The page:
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Thai leader stirs the pot with a list of questions

Move seen as veiled declaration of continued political role for military

BANGKOK Alarms are sounding among democracy supporters in Thailand over six loaded questions to the public by the prime minister, a gambit many see as telegraphing the military junta's intention to retain control beyond the next general election.

Prime Minister Prayuth Chan-ocha, the now-retired general who ousted Yingluck Shinawatra's elected government in the May 2014 coup, released the questions to reporters on Nov. 8.

The first cuts to the chase: Does Thailand need new political parties or new politicians, and can existing parties and politicians push through reforms and the national strategy?

The Southeast Asian country is expected to hold its first post-coup general election next November.

The following three questions address the junta's role in the nation's political future: Does the National Council for Peace and Order have the right to support any political party? Do the people see a bright future from what the NCPO has achieved? Is it appropriate to compare how past governments were formed with how the current government came about?

The NCPO consists mainly of military officials. It currently serves as the country's top decision-making body, according to a Thai expert.

While the prime minister denies any political motive in raising the questions, political figures see them as designed to justify the junta's hold on the levers of power. Some also speculate that the questions aim to plant seeds of doubt regarding existing parties and politicians to draw public support for the NCPO to either form a new party or back a party for the upcoming election.

These views seem to be only reinforced by the final two questions: Did past Thai administrations demonstrate an acceptable degree of competence, good governance and national development? And why have political parties and politicians come out now to discredit the NCPO with distortions of fact?

THUMB ON THE SCALES? Outraged politicians have hit back, criticizing Prayuth in local media. The prime minister is engaging in an exercise in self-aggrandizement while slinging mud to undermine opponents, a senior official in the conservative Democrat Party said.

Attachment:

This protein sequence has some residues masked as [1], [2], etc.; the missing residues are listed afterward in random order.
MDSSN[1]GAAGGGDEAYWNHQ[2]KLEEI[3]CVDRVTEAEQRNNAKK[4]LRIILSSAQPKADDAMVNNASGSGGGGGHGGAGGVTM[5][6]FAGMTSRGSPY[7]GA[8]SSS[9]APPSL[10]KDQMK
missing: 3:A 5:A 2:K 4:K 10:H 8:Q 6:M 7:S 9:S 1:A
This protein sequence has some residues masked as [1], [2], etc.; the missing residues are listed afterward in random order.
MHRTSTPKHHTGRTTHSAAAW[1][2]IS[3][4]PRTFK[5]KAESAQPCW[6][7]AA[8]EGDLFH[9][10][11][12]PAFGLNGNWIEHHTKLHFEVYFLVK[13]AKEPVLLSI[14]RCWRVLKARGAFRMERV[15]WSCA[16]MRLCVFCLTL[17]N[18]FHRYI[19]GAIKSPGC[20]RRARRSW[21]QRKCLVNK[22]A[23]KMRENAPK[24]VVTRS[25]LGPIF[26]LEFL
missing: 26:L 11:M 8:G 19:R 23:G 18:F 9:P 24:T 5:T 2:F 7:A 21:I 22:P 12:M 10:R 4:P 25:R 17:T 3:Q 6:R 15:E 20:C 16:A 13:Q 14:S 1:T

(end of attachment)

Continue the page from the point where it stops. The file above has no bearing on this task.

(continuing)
The questions are unfair and shameful, said a senior official in Yingluck's Pheu Thai Party.

But the fact is that whatever administration results from the 2018 election will have to deal with a powerful remnant of the current military government. Under the new constitution signed in April, the junta has the power to control the 250-member upper house during a five-year transitional period.

The upper house will check the power of an elected 500-member lower house whose makeup will determine the government. If Prayuth's questions are indeed a ploy to ensure the junta's future political influence, as some allege, then the military will not be satisfied with a mere obstructionist role, an observer said.

The new constitution includes a voting system that makes it difficult for a single party to win a lower house majority. This opens the door for the junta to retain control even after a free election -- the NCPO can form its own party or back a proxy, and this party can become a member of the ruling coalition expected to form after the next election.

An air of acceptance of the military's outsize political influence has enveloped the country, much of it stemming from disillusionment with elected politicians who had brought about unrest in the past.

The Thai political landscape has been split into warring camps since Yingluck's brother Thaksin Shinawatra came to power as prime minister after his party swept the general election in 2001.

One is the Thaksin faction, whose power base lies in rural areas in the north and northeast. The other comprises the traditional ruling class, such as military personnel and civil servants, as well as the urban middle class.

The 2014 coup put a lid on the conflict. Some citizens welcome the peace and stability the junta has brought, and foreign corporations making direct investments in Thailand likely prefer calm to chaos.

But this peace and stability did not come from a reconciliation by the factions. Whether the junta seeks to remain at the center of Thai politics -- and if so, if this is because it still has issues to resolve or simply wants to cling to power -- Prayuth's questions have aroused hope in some and suspicion in others.

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